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Old November 20th, 2003, 02:17 PM   #7
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I posted before I saw your reply, Don.

The problem, as I noted, is that MPEG-I is a lower resolution than NTSC video for television. The extra step of encoding to MPEG-II probably isn't helping matters, but that's not the main problem here.

A miniDV camera is going to capture DV, not MPEG. This would be preferable, though, especially if you plan on editing the footage at all. It results in bigger files, but if you have the disk space it's worth it. And if you don't have the disk space, well, why don't you? Them hard drive thingies are pretty cheap nowadays and darn easy to install! :) By the way -- if you plan on capturing DV and use Windows, make sure you are running 2000 or XP, since NTFS allows for larger files than the Windows 9x FAT 32 file system, which caps file sizes at 4GB (one hour of DV is about 13 GB)

An external DV capture device (a la the DV Bridge, etc) costs in the $200-$250 range, if I recall correctly. Over at one user used to rave about some $500 miniDV cam that did pass-through -- pass-through is when the camera allows for an analog signal to pass directly through the camera and get converted to DV on the fly w/out having to record the video to miniDV tape first. It's a preferable method of using a camera for A to D conversion since there is less wear on the heads.
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Old November 20th, 2003, 02:34 PM   #8
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John - that is what the Panny pvdv-953 will do - analog passthrough. Is that the cleanest method to convert Analog to Digital - then to DVD ? When you say that it converts it to Digital - what is the file extension that it saves it as on the Hard Drive ? AVI , MOV ? Would there be any degradation of the digital video footage that would take place when I would convert it from the digital video to MPEG2 on the DVD ? If so - then that kinda destroys the benifits of a higher-end camcorder like the pvdv953 if I plan on putting all my footage on DVD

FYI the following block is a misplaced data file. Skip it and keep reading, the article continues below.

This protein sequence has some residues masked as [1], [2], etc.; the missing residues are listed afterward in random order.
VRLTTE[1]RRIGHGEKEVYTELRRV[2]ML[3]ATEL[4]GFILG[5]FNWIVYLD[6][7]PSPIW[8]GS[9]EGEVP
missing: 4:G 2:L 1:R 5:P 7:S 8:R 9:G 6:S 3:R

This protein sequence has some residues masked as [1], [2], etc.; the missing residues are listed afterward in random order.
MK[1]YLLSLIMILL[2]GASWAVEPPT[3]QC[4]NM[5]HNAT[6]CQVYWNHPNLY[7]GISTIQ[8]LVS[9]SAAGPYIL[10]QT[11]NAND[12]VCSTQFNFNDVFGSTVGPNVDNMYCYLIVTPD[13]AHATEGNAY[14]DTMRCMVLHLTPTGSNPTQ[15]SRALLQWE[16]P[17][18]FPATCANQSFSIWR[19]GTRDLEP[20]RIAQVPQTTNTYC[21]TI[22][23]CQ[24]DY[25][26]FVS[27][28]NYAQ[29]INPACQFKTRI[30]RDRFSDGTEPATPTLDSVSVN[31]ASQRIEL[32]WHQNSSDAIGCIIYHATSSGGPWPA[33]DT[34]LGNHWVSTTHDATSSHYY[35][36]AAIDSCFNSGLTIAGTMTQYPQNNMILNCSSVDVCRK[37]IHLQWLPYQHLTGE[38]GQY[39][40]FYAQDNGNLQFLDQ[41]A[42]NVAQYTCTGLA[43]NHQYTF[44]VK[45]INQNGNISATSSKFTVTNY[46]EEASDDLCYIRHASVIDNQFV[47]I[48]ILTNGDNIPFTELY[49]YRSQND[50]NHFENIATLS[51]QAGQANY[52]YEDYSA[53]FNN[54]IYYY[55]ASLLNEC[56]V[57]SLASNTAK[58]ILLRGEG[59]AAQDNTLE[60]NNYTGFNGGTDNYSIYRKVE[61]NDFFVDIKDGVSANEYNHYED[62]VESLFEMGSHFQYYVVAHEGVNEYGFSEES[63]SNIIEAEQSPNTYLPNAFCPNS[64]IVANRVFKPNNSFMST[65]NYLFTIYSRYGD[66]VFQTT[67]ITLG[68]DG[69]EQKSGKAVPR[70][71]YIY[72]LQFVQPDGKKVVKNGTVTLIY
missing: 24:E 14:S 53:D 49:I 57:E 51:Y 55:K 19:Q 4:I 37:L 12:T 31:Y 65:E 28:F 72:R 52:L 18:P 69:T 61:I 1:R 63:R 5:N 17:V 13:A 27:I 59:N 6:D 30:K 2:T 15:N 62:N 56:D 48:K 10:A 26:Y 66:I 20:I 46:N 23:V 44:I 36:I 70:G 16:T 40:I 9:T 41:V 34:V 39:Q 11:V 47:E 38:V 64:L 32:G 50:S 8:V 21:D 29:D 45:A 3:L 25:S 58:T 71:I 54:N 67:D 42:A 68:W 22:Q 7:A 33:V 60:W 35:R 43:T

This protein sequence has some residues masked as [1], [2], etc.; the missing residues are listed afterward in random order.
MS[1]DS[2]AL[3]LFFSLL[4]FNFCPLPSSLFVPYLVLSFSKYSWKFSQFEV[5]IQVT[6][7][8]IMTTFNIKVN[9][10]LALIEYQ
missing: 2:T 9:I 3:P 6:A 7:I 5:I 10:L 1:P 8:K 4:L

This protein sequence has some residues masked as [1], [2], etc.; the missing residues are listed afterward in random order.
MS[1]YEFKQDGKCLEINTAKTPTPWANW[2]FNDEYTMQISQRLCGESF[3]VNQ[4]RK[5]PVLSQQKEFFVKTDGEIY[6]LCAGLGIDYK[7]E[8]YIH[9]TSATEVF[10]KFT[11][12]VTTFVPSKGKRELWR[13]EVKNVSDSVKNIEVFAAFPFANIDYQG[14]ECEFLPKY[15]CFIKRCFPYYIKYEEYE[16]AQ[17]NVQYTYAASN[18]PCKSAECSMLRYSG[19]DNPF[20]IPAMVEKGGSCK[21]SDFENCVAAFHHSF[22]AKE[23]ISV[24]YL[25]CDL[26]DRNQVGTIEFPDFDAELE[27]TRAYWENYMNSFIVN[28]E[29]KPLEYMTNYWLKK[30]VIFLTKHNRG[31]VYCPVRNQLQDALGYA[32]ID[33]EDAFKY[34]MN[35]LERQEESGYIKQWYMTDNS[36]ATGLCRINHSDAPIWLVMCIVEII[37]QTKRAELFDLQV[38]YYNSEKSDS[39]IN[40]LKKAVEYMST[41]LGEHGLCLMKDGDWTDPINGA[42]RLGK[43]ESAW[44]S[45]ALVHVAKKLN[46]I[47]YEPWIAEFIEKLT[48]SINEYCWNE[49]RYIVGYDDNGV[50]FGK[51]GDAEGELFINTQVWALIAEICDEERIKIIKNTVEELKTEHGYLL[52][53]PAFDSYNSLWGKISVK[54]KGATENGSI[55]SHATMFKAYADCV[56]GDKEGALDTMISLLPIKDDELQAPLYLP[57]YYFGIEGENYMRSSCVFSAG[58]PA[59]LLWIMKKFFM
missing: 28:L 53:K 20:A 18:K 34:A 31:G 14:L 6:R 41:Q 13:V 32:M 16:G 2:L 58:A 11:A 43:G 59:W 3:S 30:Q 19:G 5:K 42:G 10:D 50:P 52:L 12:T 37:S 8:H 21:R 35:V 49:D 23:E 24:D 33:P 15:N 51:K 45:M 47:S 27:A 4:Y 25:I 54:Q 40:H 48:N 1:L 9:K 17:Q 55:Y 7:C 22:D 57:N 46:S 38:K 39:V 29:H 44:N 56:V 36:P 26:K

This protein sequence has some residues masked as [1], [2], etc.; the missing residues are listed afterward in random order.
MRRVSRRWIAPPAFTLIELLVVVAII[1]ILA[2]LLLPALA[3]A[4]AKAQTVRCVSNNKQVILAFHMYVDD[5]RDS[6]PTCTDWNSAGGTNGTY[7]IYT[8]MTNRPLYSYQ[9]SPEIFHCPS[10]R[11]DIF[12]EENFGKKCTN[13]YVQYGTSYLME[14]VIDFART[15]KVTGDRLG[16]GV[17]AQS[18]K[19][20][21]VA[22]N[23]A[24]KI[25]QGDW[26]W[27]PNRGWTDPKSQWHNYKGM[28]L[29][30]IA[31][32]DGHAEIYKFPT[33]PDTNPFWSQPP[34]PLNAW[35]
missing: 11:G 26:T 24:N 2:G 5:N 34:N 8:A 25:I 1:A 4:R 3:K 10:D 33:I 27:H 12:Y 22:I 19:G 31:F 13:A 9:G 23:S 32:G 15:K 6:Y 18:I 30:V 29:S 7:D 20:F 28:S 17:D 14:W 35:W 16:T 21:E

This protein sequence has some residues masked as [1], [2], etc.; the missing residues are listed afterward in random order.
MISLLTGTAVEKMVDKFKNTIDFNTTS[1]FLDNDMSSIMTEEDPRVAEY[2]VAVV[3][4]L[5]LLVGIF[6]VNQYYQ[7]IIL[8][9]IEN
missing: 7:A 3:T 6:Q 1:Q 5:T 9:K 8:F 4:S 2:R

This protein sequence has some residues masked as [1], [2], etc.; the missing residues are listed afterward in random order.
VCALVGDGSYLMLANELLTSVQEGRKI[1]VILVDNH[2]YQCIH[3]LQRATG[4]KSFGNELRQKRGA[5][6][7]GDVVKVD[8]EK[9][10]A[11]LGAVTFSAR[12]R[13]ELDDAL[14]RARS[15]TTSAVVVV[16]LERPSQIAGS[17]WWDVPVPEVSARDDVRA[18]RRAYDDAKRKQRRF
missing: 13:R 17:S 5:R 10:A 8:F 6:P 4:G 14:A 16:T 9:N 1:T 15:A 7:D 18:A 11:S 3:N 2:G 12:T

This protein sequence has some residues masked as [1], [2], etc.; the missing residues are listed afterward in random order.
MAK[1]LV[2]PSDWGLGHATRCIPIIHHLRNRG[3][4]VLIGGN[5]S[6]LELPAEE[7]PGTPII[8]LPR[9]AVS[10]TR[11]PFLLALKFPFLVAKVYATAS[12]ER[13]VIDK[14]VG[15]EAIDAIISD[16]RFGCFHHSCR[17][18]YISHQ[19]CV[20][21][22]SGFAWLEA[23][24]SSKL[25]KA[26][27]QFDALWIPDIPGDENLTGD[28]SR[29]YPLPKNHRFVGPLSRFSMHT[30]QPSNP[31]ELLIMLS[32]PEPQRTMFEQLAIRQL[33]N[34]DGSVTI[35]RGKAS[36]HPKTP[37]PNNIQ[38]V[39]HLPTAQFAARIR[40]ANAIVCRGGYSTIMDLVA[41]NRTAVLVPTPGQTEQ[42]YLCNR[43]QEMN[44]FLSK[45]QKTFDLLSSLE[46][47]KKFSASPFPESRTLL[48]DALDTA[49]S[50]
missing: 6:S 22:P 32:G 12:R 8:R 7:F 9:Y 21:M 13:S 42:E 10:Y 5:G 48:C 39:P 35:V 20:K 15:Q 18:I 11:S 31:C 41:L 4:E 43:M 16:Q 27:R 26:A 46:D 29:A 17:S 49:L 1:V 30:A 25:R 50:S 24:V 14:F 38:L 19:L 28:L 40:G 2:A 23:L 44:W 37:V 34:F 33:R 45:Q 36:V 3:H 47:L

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Old November 20th, 2003, 03:24 PM   #9
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At $1200.00 (B&H price), the pvdv-953 is much pricier than an external A to D converter. It's also approx. *twice* as much as buying your previously mentioned Panny DV-53 and an external firewire converter both (dv53 for $300-ish and a A to D converter for probably no more than $300). So don't buy the 953 *just* because it has pass-through.

The DV file format is typically either a dv .avi file on Windows or a dv quicktime file on Macs (.mov I guess, but don't quote me on that!).

If you plan on going straight to DVD w/ no editing, then capturing the video as MPEG-II will be fine. Just find a card that does it very well. But if you ever plan on editing the video that you capture, then it is preferable to capture it as DV.

There is degredation when converting any video to MPEG-II simply because MPEGII is a compression format. I don't think there'd be much of a noticable difference between going from analog to mpeg-II and going from analog to DV to mpeg-II. The key is to find a good software MPEG-II encoder to make your dv files into mpegII files.

It seems you have a lot of beginner questions -- one good resource for information about creating DVDs is at There are also a number of "Intro To..." articles on the web about the differences in file formats and capturing and whatnot. I'm no expert, and I'm happy to help where I can, but you might want to search and read through some online resources for beginners.

EDIT -- here's a direct URL to the guides on
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Old November 20th, 2003, 04:24 PM   #10
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If you have an analog capture card (the Flyvideo might be one) try using Virtualdub. It's free. Set it up to capture with the animation or huffyuv codec.

From there you should be able to use a DVD encoding program like TMPGENC (<$100, free trial) to encode a DVD. check as someone else here suggested. It has all the info you need on going between formats and encoding.